Do you want to create a simple, elegant and useful tracker using Excel? You can make trackers with features like tables, data validation rules and conditional formatting. In this page, I will explain the process for creating an Excel tracker.
Demo of the Excel tracker we will be creating...
Purpose of the tracker
Let’s say you want to build a tracker to keep track of the visitors to the corporate office of Big Large Inc. You need to capture below details for compliance purpose.
- Type of person (Full time, Temporary or Visitor)
- Department visiting (one of the 7 departments if the person is Full time or Temporary)
- SOP status (Not started, read, read & signed)
It is a fairly straight forward tracker, except for this bit:
If the person is a visitor, then no need to get “department”.
Thanks to Colette, who emailed me with a description of this template.
Steps for creating Excel tracker
Step 1: Create a table with below columns.
Just type the headings, select them and press CTRL+T.
Step 2: Set up data validation rules
This is the important bit. We don’t want garbage data in our tracker. So set up simple rules on each column.
Data validation rule for Type column:
This is rather simple. Just select the Type column, go to Data > Validation and set up the validation type as “List”. Type out the possible values – Full time, Temporary, Visitor and click ok. Here is a screenshot of the process.
Data validation rule for Department column:
Now this is a tricky one. We want to show a list of departments if type = Full time or Temp. Else we want to leave it blank.
Start by setting up a list of departments in a range and give it a name like lstDepts
Now, we will create a dynamic named range that will return either lstDepts or blank depending on what is picked in [@Type] (the current row’s type value).
We can use the trusty IF formula for this.
Create availableDepts named range (Formulas > Define Name) like this:
Once the named range is created, use it as List for data validation on the Department column as shown below.
Data validation rule for “SOP Status” column:
This is similar to the rule for “Type” column.
Step 3: Highlight what matters with conditional formatting
Let’s say Big Large Inc. is fussy about the SOP status and want to quickly monitor anyone not starting the SOP process or half-done it.
You can use conditional formatting to easily spot these.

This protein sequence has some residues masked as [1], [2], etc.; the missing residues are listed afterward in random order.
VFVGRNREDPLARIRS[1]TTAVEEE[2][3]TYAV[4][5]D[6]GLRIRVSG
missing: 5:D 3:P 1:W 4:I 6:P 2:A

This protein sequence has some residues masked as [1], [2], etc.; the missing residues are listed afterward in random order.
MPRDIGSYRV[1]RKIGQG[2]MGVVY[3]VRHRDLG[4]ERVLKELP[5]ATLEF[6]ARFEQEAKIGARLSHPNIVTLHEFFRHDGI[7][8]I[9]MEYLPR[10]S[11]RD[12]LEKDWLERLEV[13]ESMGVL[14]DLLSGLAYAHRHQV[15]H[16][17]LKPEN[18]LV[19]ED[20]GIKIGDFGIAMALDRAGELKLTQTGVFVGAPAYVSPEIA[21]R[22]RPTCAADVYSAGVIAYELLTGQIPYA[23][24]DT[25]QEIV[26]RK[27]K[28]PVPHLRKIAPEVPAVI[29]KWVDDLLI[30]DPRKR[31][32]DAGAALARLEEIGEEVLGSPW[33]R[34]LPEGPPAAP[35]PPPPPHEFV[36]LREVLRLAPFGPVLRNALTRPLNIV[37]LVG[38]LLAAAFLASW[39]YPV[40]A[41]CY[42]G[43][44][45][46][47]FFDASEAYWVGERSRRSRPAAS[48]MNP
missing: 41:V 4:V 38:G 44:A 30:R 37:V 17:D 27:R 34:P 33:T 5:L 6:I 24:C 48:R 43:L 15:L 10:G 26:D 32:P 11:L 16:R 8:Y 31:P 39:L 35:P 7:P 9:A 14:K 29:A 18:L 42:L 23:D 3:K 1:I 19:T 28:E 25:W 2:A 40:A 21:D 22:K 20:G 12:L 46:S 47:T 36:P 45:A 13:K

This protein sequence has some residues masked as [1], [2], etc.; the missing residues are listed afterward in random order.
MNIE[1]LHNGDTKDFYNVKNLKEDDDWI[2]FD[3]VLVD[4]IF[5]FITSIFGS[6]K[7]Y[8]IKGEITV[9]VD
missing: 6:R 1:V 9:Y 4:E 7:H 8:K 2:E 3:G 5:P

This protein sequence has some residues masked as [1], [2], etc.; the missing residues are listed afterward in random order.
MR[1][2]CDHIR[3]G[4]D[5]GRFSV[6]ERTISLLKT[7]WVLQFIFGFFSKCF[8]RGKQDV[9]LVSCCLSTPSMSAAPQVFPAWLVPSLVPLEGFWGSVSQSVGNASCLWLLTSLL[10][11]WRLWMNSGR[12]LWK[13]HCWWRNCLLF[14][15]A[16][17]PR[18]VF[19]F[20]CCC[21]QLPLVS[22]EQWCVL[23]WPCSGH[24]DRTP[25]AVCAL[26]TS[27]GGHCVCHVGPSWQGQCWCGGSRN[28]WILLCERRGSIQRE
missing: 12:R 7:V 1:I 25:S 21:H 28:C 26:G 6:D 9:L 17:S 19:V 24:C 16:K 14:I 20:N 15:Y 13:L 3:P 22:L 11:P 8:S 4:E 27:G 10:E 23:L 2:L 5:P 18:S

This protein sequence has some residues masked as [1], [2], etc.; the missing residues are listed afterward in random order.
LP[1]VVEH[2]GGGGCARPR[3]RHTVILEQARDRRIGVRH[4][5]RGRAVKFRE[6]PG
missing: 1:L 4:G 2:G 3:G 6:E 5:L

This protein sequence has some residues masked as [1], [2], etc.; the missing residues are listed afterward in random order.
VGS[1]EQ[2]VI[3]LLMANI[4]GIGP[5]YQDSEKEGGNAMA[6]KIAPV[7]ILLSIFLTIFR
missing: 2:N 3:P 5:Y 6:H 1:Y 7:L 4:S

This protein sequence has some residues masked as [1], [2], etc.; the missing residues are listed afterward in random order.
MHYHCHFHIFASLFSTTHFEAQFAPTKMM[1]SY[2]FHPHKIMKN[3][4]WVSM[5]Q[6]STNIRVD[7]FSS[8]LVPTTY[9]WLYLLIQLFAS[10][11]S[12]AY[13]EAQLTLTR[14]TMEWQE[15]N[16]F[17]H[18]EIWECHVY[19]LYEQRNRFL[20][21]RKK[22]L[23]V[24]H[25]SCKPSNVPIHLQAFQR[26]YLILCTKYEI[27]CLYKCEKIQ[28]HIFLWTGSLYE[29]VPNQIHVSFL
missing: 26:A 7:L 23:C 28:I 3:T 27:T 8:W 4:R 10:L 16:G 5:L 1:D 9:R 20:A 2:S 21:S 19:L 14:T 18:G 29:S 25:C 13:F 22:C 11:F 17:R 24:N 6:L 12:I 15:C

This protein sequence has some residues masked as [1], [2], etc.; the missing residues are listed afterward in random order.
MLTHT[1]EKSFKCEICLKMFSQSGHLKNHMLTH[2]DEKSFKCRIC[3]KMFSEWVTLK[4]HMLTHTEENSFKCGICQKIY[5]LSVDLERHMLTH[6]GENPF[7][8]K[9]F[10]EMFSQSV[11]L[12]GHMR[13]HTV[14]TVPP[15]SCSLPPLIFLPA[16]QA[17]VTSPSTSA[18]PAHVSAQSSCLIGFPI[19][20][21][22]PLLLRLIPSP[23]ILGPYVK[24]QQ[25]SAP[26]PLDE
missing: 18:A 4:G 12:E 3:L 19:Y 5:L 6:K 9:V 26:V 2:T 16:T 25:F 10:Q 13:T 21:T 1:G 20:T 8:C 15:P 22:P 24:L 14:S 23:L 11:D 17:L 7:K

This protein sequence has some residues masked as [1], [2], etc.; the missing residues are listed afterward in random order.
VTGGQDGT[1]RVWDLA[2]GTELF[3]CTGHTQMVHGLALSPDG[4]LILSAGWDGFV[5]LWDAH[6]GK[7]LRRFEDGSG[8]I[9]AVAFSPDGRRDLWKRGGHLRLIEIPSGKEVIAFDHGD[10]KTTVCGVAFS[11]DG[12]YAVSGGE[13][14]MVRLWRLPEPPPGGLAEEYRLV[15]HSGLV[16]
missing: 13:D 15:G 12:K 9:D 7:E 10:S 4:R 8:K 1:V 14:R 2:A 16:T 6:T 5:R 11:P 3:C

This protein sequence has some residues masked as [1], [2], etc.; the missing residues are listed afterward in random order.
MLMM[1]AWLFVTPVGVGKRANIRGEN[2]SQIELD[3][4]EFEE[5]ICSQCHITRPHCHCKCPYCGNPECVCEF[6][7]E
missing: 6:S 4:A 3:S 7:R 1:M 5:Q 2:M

Just set up rules to highlight the Status column based on what matters to you.
For example, if you want to highlight all “Read” statuses, you can use below rule.
Here are few more rules.
That is all. Our tracker is ready. Go ahead and roll it out.
Video - How-to create an Excel tracker
If you are still fuzzy over the details of how to create a tracker in Excel (or you just want an earful of my sweet voice) you can watch below video. I explain the process with greater detail on the data validation rules.
You can also watch this video on Chandoo.org YouTube channel.
Download Excel tracker - Demo file
Tips for creating AWESOME trackers
Trackers are a big part of spreadsheet life. Here are my top tips for creating long-lasting, friendly and useful trackers.
- Use Tables for inputs: Tables are natural for keeping data like this. So use the liberally.
- Apply validation rules: to prevent unwanted data from getting in. You can use data validation to allow lists, valid dates or even complex conditions. See this demo.
- For large trackers, create a settings tab: If you have a large tracker with several columns and rules, create a separate worksheet to maintain the rule data (like validation lists, boundaries for valid values etc.)
- Apply conditional formats: People like to know when their inputs are right. So use conditional formatting features like icons to highlight (in)valid data entries. See this demo.
- Consider Excel Forms instead of shared workbooks: If you need multiple people to access the tracker to update or input data, consider using Excel Forms. This online features works great for collecting data in a secure manner. Click here for more info.